Where you been Haydn redux

Welcome back to George vs the Listener, and a quick observation of ANZAC day for my fellow Aussies.  I gave my friend Judy a recipe for Anzac biscuits a few years ago and she makes them for me every April.  Lest we forget.

OK, now we’re on to KevGar – we’ve seen KevGar once before in a Listener about Paul Wittgenstein, so before it all started I was thinking maybe another musical connection.  I’ve added it to the tags at the bottom of the post.

I was in a slightly unusual place when I started this one, a friend had invited me to a seminar on the philosophy of comedy, particularly Hegel.  My major take-home message from it is that Hegel thought if the hero survived it was comedy, if the hero died it was tragedy. So I have this idea of Romeo and Juliet suddenly becoming a comedy when they both wake up and say “It wasn’t poison, it was apple juice… ta da!”

Maybe I wasn’t paying complete attention because I was sneaking peeks at the Listener.

What have we here… numerical expressions, a series, another series… hmmm.. seven extra words. So most clues are normal and it looks like real words (though some unclued) in the grid, so this could be friendly.

There is a 1 across but it’s thematic (I guess I can give a pass on the 1 across test when it’s a thematic entry encompassing the entire row).  No luck intially with the second clue, but HALO not only gets us going but gives an S as one of the letters of a series, so woohoo!

The lecture went for 90 minutes… by the end of it I had about two-thirds of the grid filled… SCHOOLMASTER looked good for 1 across, PHILSOSOPHER (hey, I was sort of listening to one) at 10, MIRACLE at 6 and DRUMROLL or CRUMHORN at 36.  DRUMROLL sounds familiar – wasn’t it one of Haydn’s symphonies?  That means maybe there’s a CLOCK hiding somewhere – if 8 down isn’t ENGRAVE we could have not only CLOCK but also MERCURY.  Why was this so familiar?  There was a Haydn themed crossword five years ago on the 200th anniversary of Haydn’s death which also included DRUMROLL, CLOCK, and MIRACLE.

Back home after the talk, I didn’t have all of the extra words, but I had enough to think it was SQUARES, so I started out on that and confirmed the numbers of the symphonies to the functions of the squares.  A run-through of the symphonies confirmed BEAR and MIRACLE as my last two, and the grid was finished in about two hours.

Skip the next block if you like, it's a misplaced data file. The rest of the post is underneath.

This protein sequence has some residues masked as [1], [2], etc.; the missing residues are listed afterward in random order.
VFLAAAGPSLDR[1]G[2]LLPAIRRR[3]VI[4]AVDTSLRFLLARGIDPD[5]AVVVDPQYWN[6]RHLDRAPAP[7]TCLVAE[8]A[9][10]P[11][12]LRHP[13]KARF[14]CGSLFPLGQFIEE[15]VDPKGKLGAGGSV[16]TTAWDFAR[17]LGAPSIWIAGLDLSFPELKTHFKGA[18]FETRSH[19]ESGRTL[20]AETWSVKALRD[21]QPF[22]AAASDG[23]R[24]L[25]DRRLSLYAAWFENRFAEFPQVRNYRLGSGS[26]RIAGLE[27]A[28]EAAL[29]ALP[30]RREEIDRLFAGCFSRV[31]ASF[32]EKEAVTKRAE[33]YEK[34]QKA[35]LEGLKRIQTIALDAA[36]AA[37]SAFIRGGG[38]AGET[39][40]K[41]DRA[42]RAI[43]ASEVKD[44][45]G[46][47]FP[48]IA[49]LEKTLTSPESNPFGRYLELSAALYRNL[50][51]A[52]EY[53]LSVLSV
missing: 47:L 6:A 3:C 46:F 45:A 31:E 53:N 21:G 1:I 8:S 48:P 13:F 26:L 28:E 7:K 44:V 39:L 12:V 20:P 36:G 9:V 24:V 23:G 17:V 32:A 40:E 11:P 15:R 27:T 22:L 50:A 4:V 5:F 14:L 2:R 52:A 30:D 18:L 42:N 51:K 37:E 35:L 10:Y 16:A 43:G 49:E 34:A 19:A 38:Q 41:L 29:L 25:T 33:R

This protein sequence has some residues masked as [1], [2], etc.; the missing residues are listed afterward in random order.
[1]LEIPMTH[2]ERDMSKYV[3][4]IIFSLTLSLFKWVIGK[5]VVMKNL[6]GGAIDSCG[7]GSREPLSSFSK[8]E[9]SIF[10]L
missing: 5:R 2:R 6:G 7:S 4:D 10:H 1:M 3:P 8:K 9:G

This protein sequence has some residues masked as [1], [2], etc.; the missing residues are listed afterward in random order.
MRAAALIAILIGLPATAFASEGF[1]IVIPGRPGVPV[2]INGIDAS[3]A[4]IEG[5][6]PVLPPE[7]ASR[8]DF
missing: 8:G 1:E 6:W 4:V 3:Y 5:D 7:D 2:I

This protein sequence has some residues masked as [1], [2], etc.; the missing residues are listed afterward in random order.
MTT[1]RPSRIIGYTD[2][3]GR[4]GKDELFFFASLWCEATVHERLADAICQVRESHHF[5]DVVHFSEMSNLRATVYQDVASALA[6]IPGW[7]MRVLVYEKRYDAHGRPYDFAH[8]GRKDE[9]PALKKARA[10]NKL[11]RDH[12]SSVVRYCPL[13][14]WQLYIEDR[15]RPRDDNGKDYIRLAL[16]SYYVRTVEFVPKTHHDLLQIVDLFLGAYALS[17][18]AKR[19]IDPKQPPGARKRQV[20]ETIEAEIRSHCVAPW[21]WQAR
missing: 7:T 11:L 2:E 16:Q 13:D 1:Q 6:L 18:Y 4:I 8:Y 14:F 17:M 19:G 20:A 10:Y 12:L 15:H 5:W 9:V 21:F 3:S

My working grid for Listener Crossword 4288, A Birthday -A-B-C(E-F) by KevGar

Now for the last part – I figured with a three-letter symphony we’re HEN-pecking, and there it is.  I used to be good at this sort of thing, can we combine the numbers together in the right order?  Did you know there was a game show in Australia called “Letters and Numbers” where that was one of the rounds, to combine a series of numbers together to get as close to a target number as possible.  Here’s a clip.

Bonus points if you spotted the Listener setter.

Fortunately this one wasn’t too bad – I added the primes together and got 91, which is 8 greater than the number of the hen (83).  I need to use that more – mark of the beast = 666, number of the hen = 83.  So the 4 needs to be subtracted rather than added.

That was a lot of fun, and a nice breeze solve, thanks KevGar!

Not only that, but I think I’ve reached the amazing tally of 14 correct for the year, and the all-correct has not been busted.

Feel free to tell me about the sins of using previous instalments of George vs the Listener as a reference, and see you next week when Tibea contests the popularity of the Listener Crossword.

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3 Responses

  1. That show looks suspiciously like an Australian version of countdown… can’t say I saw the setter myself.

  2. I hadn’t heard of Countdown, but you’re right, it is an Australian version

  3. Indeed, the short-lived Letters and Numbers starring yours truly (Poat). As I already mentioned to George, this segment is my campaign in a nutshell – good at words, feeble at numbers.

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